Saturday, August 2, 2014

How we did summer in the 1950s

Our first wading pool, summer afternoon relief for my sister, brother and me, must have been acquired around 1954, when my youngest sibling would have been three, almost four. Over the years we went through a series of these water-filled havens, eventually enjoying one that was deep enough to be submerged in, big enough to play with inflatable toys.  The earlier ones were set up on a bit of lawn behind a hedge so every kid in the neighborhood wouldn't see us and so there was a bit of shade.  The last, biggest pool had to stand on a paved area, including the driveway, at the side of the house.  As the lot - and driveway - sloped rather sharply, we had a deep end and a shallow end
Pinterest photo, but it was just like this at our house.
The smoggy heat of L.A.'s San Gabriel Valley was also relieved by the Good Humor man (truck), from whom we did not purchase every day but regularly enough to feel abundant, and the year-round
favorite, Helms Bakery truck. The sound of its sliding wooden drawers remains unique, as familiar as the rhythm of tap shoes leading up to a recital.
Learn about the Helms Bakery and its trucks here.
At some point, another date lost in the mist, our family added a window air conditioner in the living room, which I don't remember our running all that much.  I'm sure it was costly.  It was not humid then as July and August have become.  The phrase "monsoonal flow" was unknown.  We had one state and that was hot.  We went to the library in the cool of the morning, sometimes went downtown to movies in the afternoon.  We languished like beached whales reading on our beds while our dad took his daily nap, during which no noise could be made.  When he drove back to work,  we at least got to speak with indoor voices and may have actually made some noise as we splashed in the water.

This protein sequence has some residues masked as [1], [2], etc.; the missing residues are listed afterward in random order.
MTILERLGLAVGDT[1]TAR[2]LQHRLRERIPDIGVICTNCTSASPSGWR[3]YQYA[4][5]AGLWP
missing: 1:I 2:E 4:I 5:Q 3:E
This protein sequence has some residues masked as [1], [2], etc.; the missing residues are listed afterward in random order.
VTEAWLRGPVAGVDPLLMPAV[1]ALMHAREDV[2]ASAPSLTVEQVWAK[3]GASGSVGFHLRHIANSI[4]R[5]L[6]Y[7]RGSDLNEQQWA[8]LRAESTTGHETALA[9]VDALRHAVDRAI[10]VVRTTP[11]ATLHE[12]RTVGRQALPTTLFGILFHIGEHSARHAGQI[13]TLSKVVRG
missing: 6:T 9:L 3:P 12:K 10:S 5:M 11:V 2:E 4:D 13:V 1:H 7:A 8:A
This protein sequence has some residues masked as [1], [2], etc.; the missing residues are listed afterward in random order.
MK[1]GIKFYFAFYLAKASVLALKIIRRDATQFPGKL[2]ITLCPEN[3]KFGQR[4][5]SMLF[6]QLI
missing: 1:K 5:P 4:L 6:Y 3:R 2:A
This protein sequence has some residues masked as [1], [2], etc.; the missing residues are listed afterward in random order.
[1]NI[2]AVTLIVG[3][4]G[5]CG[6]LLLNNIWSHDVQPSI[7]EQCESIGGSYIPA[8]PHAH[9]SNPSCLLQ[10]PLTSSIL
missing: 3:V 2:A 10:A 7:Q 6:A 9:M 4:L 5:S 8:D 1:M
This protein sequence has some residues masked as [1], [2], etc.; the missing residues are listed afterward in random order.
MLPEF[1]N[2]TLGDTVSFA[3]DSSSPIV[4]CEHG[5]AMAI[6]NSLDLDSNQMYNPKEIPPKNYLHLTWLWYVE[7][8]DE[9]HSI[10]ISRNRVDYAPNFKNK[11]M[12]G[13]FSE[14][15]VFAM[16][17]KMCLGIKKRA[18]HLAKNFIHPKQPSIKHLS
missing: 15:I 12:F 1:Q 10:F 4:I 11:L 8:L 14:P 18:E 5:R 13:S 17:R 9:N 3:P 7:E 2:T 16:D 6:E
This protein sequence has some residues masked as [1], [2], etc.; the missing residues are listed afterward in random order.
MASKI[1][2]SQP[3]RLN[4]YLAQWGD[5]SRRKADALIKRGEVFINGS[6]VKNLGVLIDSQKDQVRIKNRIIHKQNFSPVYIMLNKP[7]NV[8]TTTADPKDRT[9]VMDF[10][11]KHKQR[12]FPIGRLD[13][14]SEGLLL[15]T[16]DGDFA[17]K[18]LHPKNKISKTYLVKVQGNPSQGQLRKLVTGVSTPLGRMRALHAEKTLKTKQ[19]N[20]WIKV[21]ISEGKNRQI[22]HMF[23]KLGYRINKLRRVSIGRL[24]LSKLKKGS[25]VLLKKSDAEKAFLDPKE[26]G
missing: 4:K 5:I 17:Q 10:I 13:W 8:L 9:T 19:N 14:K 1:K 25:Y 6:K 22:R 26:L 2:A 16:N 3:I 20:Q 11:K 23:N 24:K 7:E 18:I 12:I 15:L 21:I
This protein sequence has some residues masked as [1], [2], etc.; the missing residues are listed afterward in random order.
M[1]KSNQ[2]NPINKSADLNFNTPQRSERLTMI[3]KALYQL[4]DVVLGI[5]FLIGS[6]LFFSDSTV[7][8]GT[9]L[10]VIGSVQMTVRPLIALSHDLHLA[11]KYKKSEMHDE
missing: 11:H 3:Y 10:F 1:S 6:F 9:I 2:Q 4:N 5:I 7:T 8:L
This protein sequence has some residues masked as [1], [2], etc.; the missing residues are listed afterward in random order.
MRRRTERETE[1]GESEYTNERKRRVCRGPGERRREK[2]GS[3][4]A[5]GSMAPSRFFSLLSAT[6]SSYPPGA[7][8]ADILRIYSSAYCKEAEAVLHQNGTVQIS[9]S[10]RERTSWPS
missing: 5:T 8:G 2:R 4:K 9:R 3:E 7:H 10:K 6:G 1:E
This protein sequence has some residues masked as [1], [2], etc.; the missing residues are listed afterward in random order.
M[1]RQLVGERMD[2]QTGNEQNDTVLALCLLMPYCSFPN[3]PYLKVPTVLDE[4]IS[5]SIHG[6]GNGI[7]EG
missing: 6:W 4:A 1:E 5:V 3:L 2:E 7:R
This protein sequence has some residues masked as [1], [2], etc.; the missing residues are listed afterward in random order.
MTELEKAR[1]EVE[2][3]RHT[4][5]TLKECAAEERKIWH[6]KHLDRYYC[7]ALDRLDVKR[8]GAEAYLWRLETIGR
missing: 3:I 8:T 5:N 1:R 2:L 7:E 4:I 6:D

After I had left home, the family moved to a house with what we used to call a "built-in" pool.  What a dream that would have been.  The next best thing was the interval when our grandparents lived in an apartment building with a pool in which we got to swim at least weekly.  Generally it was hotter than ever when school started, always the cue for a significant warm up which I suspected was to keep us from being able to wear our new school clothes, better suited to autumn days.


Anonymous said...

thank you Marylinn, The Hot days of summer, I too remember them well, my outlet was Echo Park Swimming Pool, for .25 cents and an excited heart I could stay all day and I did, pluged into and never coming out til closing.
I still am that swimmer today, thank God I live in an apartment complex with a pool, on Tuesday and Wednesday there is where you can find me, 11-5pm resting, relaxing and speaking with God. Its been my church all my life.
I love you and I thank you for this share and for allowing me to dive in with you. Rev. Emma

Marylinn Kelly said...

Emma - How lovely to see you, read you here. Water has always been soothing and healing to me. Not too long ago, for three spring/summer months I had a water aerobics class. I'd forgotten how essential it is to have time to float. I can see clearly how it is a church, a sacred place in which we can be alone no matter the size of the crowd. So happy to have you paddling next to me. I love you and thank you. xo

Erin in Morro Bay said...

Yep, the San Gabriel Valley summer - hot, smoggy, wading pools, and the ice cream truck! I musts admit the Helms Bakery truck had slipped my mind, that photo brought back memories!
All during the summer my mom would shut all the curtains in the front of the house (which faced east) to keep the cool air in. And I, who as a kid loved the sunshine no matter the heat, would be downcast until around 3:30 or so when she'd open them again. I'd run around the house shouting "It's a brand new day! It's a brand new day!" We never reached the heights of an air conditioner, but at some point - I think late elementary school - we did get a swap cooler. But she still closed the curtains!!

Marylinn Kelly said...

Erin - The smog was so bad in those days. Boy, we did love our wading pools. I would have had the same response to closed curtains. Our house was pretty light, we faced south and the front door was always open (screen door), there was light from the kitchen windows. In adult years I have fared less well living in dark places. My grandparents had a swamp cooler at their farm and I remember it being so noisy - and swampy. Oh, the joy of the Helms truck and summer reading. xo